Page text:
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T.S. Dorian appears to be in trouble again

July 26th, 2013 - 3:26 am

Did I jinx Tropical Storm Dorian? No sooner did I declare the storm a “survivor” and an “overachiever” (and got Instalanched for it) than it began to struggle mightily. First, it started to look more ragged. Then, the computer models began to adjust their intensity expectations downwards, many calling for weakening or even outright dissipation:

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(Graphic via Tropical Atlantic, which is an awesome site, BTW.)

Then, the National Hurricane Center, in its 11pm EDT discussion, explained why the models were souring (again) on Dorian:

THE CONVECTIVE STRUCTURE OF DORIAN HAS NOT BEEN PARTICULARLY ORGANIZED THIS EVENING…AND RECENT MICROWAVE IMAGERY INDICATES THAT THE LOW-LEVEL CENTER LIES TO THE SOUTHWEST OF THE DEEP CONVECTION. … DORIAN HAS WEAKENED A BIT…AND THE INITIAL INTENSITY IS NOW [50 MPH, DOWN FROM 60 MPH]. …

DORIAN IS BEING DRIVEN QUICKLY WEST-NORTHWESTWARD BY A LOW- TO MID-LEVEL ANTICYCLONE OVER THE CENTRAL ATLANTIC…AND ITS ESTIMATED MOTION IS 285/17 KT. … DORIAN IS EMBEDDED IN AN ENVIRONMENT OF FAST EASTERLY LOW-LEVEL FLOW AND RELATIVELY LIGHT UPPER-LEVEL WINDS…WHICH APPEARS TO BE INDUCING SOME WESTERLY TO SOUTHWESTERLY SHEAR IN THE LAYER BELOW THE CIRRUS OUTFLOW. SINCE THE FORWARD SPEED OF THE CYCLONE IS NOT EXPECTED TO SLOW DOWN ANY TIME SOON…DORIAN COULD EXPERIENCE PERSISTENT SHEAR FOR THE NEXT FEW DAYS. ON TOP OF THAT…MID-LEVEL RELATIVE HUMIDITIES ARE EXPECTED TO DECREASE…AND THE DRY AIR COULD INHIBIT DEEP CONVECTION. NONE OF THE GUIDANCE SHOWS MUCH CHANGE IN INTENSITY DURING THE NEXT FEW DAYS…SO THE OFFICIAL FORECAST WILL KEEP THE WINDS FLATLINED AT 45 KT THROUGH DAY 3 WITH NOT MUCH STRENGTHENING THEREAFTER.

In other words, Dorian’s rapid forward speed may be starting to turn it into a scaled-back version of Chantal 2: Cape Verde Boogaloo. “A weaker Dorian’s low level center [is] outracing the thunderstorms…he will struggle to survive,” wrote Miami meteorologist John Morales.

Meanwhile, that scourge of tropical cyclones — dry air — has finally cracked Dorian’s previously solid circulation, and begun to take its toll:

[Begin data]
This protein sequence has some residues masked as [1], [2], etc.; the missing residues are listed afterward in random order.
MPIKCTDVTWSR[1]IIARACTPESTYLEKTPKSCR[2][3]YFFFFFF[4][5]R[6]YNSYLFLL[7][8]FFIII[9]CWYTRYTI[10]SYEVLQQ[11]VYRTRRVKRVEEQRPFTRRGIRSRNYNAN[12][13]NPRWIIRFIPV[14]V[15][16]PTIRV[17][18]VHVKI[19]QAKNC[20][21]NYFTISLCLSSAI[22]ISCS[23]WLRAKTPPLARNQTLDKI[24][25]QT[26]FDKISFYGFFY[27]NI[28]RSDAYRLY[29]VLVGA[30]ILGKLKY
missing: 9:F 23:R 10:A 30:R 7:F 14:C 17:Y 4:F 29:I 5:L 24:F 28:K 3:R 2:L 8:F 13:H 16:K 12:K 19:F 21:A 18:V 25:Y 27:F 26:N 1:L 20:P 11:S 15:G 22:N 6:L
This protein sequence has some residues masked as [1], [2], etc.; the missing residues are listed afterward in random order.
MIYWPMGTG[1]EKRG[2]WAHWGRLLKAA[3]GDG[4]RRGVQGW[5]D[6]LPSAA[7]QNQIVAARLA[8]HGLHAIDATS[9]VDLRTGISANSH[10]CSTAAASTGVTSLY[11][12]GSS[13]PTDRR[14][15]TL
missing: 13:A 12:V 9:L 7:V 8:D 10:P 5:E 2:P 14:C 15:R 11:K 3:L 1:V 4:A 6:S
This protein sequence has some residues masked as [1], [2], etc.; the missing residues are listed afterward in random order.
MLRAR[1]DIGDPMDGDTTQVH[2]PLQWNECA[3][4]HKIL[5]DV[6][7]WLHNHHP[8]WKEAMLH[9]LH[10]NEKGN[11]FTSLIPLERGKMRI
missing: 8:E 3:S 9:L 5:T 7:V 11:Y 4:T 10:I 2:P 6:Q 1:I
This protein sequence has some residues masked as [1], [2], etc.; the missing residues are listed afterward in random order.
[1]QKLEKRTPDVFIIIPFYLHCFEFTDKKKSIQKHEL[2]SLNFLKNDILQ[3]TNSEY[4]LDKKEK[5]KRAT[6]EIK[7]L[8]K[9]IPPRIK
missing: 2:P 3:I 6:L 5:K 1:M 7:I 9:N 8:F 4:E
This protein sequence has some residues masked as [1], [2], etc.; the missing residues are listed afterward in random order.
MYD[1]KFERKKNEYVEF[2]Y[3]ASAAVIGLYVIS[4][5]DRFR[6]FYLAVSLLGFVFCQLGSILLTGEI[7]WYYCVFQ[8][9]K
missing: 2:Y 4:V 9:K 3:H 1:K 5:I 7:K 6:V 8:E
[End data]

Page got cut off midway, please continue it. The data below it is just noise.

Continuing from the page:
Morales added that “days ago,” he had “mentioned 3 hurdles” to Dorians’ development: “(1) cool water, (2) dry air, (3) future shear. Whatever (1) didn’t do (2) is doing now.”

Meteorologist Michael Watkins of Hurricane Analytics summarized the sudden change this way:

Watkins added that Dorian now looks a bit “wave-like” — in other words, its circulation may be losing some of its core organization.

North Carolina meteorologist Brad Panovich pointed out that both the GFDL and HWRF computer models — two of the most reliable American models, after the GFS — now “show ‪Dorian‬ dissipating as it gets into the Caribbean.”

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A single run of those two models isn’t gospel, of course. (And the GFS, for its part, keeps Dorian intact long enough to slam Hispaniola — in which case the mountains would defeat it, probably.) But the overall trend in the models toward a more southerly track (i.e., closer to due west than WNW or northwest) is also indicative of weakening. If Dorian is a weak and disorganized system, it will be pushed more by lower-level steering currents, and will be unable to respond to shortwave troughs that could otherwise pull it more to the north. Thus, a more southerly track implicitly means a more disorganized storm.

Panovich comments: “The writing on the wall with this one.”

We’ll see. I’m not quite ready to give up on Dorian just yet. But a significant U.S. threat is certainly looking less likely tonight than it did this morning and afternoon.

Stay tuned. Follow me on Twitter (@brendanloy). Also check Amy Sweezey’s “Wx Tweeps” Twitter list for frequent updates from various meteorologists and assorted weather nerds.